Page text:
John O’Brien of Blue Springs loved running, but a debilitating disease has prevented him to enjoy his passion for nearly 25 years.
That is until now. O’Brien has just participated in a marathon for the first time in decades – ever since the early 1970s, when the former smoker was introduced to running by his daughter.
“I quit smoking in ’72 and my daughter challenged me to start running,” O’Brien recalled.
What began as a “slow jog,” progressed into running 12 and a half miles in 10 degree weather in only a T-shirt and shorts.
“He was hellbent on being a macho man,” laughed his wife, Laura O’Brien. He said he can only attribute his love of running to a “runner’s high,” a euphoric feeling one gets during a prolonged run session when the body releases endorphins into the bloodstream.
But during the late 1980s, O’Brien frequently tripped during his daily runs and lost concentration at work as a computer programmer at AT&T.
“Co-workers were covering for me at times. Programming is not easy. I was later assigned to do menial stuff.”
In 1990, he was diagnosed with multiple sclerosis, a disease in which your body’s immune system eats away the protective sheath, called myelin, that covers nerves. According to the Multiple Sclerosis Foundation, some symptoms include balance problems, muscle weakness, blurry vision and coordination difficulties. A cure has not been found for the autoimmune disease.
“It was devastating,” said O’Brien of the day he was told the diagnosis. “I sunk into a major depression.”
A year later, O’Brien took an early retirement from his computer programming position and has since relied on disability and his pension as sources of income. Since his diagnosis, he has used a walking cane for mobility, and for some years, he became wheelchair-bound due to his progressive form of MS. He also said he experienced “intense bouts of fever” from his condition.
“I would get limp and sometimes couldn’t even blink.”
In 1998, a person introduced him to apitherapy, the medicinal use of products made by honeybees. This includes bee venom usage, according to the American Apitherapy Society.
Using bee venom for the first time to treat John’s MS was a turning point for him, say the O’Briens. Laura said he was ailing severely due to his MS before the apitherapy treatments.
“He was a complete shade of gray in the face.”
“Bee venom stimulates the body’s immune system to work properly rather than modern medicine (such as pharmaceuticals) suppressing it,” said John. “It specifically reacts to your white blood cells, leukocytes.”
He said your body has to initially build up a tolerance to the bee venom, and he currently has three apitherapy sessions a week with six bee stings each.
The AAS’s website says, ”... growing scientific evidence suggests that various bee products promote healing by improving circulation, decreasing inflammation and stimulating a healthy immune response.”
John also said his doctors at the time were concerned about his alternative form of treatment, especially since he did not possess an EpiPen, an auto-injector that releases epinephrine into the body if it has an allergic or adverse reaction to the venom. According to O’Brien, there was no need for one and the venom has proved to be beneficial.
“The bee venom actually has analgesic properties, too,” he said. “My muscles became more relaxed, and it also improved my skin tone.”
“The gray shade on his face disappeared,” said his wife. “The dark circles under his eyes were gone, too.”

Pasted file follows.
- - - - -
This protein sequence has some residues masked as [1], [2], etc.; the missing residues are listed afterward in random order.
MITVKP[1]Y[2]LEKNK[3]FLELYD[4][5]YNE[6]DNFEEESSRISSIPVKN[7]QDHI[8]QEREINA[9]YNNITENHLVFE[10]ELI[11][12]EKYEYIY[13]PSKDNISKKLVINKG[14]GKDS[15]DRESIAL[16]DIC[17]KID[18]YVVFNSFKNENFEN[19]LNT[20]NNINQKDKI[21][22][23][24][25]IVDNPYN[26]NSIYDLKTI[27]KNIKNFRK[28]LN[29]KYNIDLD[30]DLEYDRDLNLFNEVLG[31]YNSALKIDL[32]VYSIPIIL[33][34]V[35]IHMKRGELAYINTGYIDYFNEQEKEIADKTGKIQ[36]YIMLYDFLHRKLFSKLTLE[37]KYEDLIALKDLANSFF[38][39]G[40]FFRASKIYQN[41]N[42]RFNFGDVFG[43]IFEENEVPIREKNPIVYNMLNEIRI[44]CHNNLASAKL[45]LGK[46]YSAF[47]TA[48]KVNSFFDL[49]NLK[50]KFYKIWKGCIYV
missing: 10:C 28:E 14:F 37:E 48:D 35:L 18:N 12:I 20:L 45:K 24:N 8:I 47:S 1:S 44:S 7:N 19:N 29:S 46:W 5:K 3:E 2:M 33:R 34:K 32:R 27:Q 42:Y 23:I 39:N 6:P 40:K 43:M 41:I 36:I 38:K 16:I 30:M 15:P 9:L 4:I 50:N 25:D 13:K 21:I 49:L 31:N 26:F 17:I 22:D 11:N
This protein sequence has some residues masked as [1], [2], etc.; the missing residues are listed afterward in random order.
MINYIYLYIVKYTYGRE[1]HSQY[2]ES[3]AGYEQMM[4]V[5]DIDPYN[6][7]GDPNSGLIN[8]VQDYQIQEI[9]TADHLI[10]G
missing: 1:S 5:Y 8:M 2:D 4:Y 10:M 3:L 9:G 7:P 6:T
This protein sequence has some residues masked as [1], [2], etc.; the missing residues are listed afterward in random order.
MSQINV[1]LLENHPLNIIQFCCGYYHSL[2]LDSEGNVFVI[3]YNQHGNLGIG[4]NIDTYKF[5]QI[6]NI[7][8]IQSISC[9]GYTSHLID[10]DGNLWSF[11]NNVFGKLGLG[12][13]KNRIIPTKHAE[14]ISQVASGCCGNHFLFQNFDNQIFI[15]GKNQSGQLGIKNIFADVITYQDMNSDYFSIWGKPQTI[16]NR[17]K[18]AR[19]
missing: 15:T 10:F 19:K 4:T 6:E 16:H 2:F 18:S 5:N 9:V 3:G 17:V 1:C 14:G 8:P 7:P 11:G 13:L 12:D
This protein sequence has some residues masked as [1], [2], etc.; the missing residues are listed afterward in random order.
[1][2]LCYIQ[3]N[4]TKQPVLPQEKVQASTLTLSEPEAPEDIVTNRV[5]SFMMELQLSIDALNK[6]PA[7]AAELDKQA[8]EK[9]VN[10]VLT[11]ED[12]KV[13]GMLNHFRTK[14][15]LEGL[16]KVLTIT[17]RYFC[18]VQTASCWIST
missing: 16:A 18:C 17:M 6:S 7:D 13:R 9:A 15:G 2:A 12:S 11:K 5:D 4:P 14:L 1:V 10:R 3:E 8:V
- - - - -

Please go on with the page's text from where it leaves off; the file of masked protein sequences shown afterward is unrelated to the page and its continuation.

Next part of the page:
John credits the apitherapy for his increased mobility. He began attending Planet Fitness in Blue Springs when it opened in 2012, where he performs “all kinds of workouts,” including both upper body and leg exercises, a couple times a week.
“It is cheap and everyone is pleasant there.”
John eventually had a goal of running again. Nine months ago, he started training, along with a healthy diet, for the 2014 Walk MS: Greater Kansas City that was held earlier this month in Kansas City, Kan. He said he didn’t participate to accomplish personal goals, but rather for his wife, who has experienced health issues of her own.
“Her health was deteriorating,” said John. “She drove me to get better. She has been helping me all this time.”
Laura O’Brien said she had a benign tumor removed from her brain not too long ago and has to rely on walking cane as well.
And on April 5, John O’Brien participated in Walk MS, a running event for the first time in nearly a quarter of a century.
“I almost made it a mile,” wrote John in an email. “According to the map, I was between 2/3 or 3/4 of a mile when I had to ‘throw in the towel.’ My lower right leg/foot was starting to drag. Laura rode behind me on a scooter to keep me company.”
Not only did he participate for his wife and family, but to also support the Mid America Chapter of the National MS Society.
“They installed a custom shower for me,” O’Brien said. “They really support and help people afflicted with the disease.”
These days O’Brien maintains a healthy lifestyle, along with continuing his apitherapy. He hopes to complete a full mile in next year’s MS Walk.
Meanwhile, both O’Brien and his wife urge the public to be considerate when using a store-provided scooter. Although he says he exercises regularly and eats healthy, there are some occasions when his muscles hurt and he has to rely on motorized scooters to do his grocery shopping.
“People use them (scooters) because they are not handicapped, but because they are lazy.”
He added that most people these days “just want to take a pill,” and that getting to better health requires a will and personal motivation.
To donate to the National MS Society, visit http://www.nationalmssociety.org/Donate.